Courses missing the online opportunity

Dean Watson takes a look at where a lot of clubs are falling behind when it comes to running a business.

It has been this way since golf was discovered.

You would arrive at the club, line up in person and when it was your turn, write your name down on next week’s time sheet in pencil! (gasp) In the past 10 years, golfers have discovered a different approach to entering their name on the time sheet – the online line, if you will.

Both old and young are getting online Courses missing the online opportunity

There will be no second opinion ladies and gentleman – the online time sheet, indeed the increasing online aspect of golf clubs is here to stay.

New technology, like a new 5-iron, takes some getting used to. A quick Google search of golf clubs in your local area rapidly reveals just how inadequate most clubs’ websites are at telling you what you want to know.

Most have a few pictures of the course, most have some information about the pro shop and most state clearly enough how to contact the club.

Where clubs are losing business and showing their youthful innocence online, is in their failure to advertise for the future of their club (ie. the junior program they offer, along with the availability of the clubhouse or function room for bookings, both highly profitable ventures in their own ways.)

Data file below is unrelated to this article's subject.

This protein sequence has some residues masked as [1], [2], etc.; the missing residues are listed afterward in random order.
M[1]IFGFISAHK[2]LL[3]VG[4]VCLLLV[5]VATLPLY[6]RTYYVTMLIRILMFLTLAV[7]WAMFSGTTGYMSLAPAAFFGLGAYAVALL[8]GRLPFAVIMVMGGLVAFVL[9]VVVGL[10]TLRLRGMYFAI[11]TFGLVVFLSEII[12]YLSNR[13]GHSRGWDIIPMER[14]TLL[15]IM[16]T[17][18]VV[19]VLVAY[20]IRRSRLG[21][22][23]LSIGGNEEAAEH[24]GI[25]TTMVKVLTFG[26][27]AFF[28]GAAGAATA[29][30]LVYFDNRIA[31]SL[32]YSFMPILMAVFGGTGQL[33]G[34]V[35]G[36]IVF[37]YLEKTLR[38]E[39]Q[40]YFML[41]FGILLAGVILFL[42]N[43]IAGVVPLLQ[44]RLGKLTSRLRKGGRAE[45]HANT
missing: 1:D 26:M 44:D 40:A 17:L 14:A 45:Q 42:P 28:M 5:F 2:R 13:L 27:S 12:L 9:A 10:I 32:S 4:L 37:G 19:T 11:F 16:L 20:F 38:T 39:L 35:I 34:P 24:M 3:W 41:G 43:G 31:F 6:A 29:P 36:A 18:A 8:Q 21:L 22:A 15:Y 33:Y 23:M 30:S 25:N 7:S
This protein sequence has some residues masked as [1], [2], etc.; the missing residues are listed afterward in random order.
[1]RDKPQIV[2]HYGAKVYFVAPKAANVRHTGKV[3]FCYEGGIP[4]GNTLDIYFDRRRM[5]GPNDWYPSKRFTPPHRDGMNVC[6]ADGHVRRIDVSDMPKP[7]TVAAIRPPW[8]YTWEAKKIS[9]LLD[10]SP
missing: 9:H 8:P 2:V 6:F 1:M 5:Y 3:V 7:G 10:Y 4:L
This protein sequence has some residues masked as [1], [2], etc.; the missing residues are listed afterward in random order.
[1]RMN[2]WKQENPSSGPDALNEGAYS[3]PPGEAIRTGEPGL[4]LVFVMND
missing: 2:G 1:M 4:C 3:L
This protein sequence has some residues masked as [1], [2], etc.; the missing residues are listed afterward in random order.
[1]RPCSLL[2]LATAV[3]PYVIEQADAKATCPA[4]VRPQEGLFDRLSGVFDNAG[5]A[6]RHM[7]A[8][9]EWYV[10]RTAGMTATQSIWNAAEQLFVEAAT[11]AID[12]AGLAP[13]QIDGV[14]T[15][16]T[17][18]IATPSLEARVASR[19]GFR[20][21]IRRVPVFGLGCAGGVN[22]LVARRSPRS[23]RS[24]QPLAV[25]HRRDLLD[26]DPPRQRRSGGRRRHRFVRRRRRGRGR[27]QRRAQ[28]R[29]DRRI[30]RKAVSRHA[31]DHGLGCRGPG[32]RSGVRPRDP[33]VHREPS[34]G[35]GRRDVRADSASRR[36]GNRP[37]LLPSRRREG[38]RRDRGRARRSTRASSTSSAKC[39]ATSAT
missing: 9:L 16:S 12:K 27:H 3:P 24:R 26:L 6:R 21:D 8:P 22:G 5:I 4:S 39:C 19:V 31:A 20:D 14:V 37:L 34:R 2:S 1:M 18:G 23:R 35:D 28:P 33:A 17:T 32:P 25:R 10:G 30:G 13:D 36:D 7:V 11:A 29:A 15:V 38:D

There are several golf website systems that help clubs set up a smart looking website including Golf Computer Systems Australia, miclub Online, and Golf Software, but what general managers must realise is simply saying you have a website, is not enough.

A golf course is no longer just a golf course – it’s the clubhouse, the friendliness of staff, the quality of function space and the range of food.

If you don’t tell anyone about your wonderful facilities, your junior golf program and the course itself, they won’t stay long on your website and they certainly won’t bother spending their money at your club.

A good website speaks for itself. It’s easy to read, warm and inviting. A good website will save you a phone call, unless you’re a guest and you need to call up to book. Outstanding examples are Curlewis, Riversdale and Medway golf clubs to name a few.

Riversdale is the best example of a junior golf program explained. Similarly, Curlewis Golf Club has a simple, but effective junior golf aspect to their website.

If I lived in 1618 and had 11 children, I’d be sending them all to learn golf at one of those clubs – clubs that advertise what they offer juniors in an easy-to-understand format. Less stress for the father of 11 kids.

Money is not an excuse for an unprofessional online presence.

A Facebook page or a Twitter account is free to set up and most clubs don’t have either. If they do, it’s usually a member under the age of 25 that has set up the account as a joke.

Golf clubs of Australia, this is your chance to control how the general public perceive you. Profits are going begging because websites are too difficult to navigate, the focus is misguided or the information is sparse and in some cases, missing altogether.

You don’t have to be a genius or have a lot of money to create an online presence – although most golf clubs have the latter.

You just need a day or two to write up and work out a simple way of communicating the appealing parts of your golf club online.

If that still seems too complicated, get a 15-year-old to do it. If they wear glasses, better still.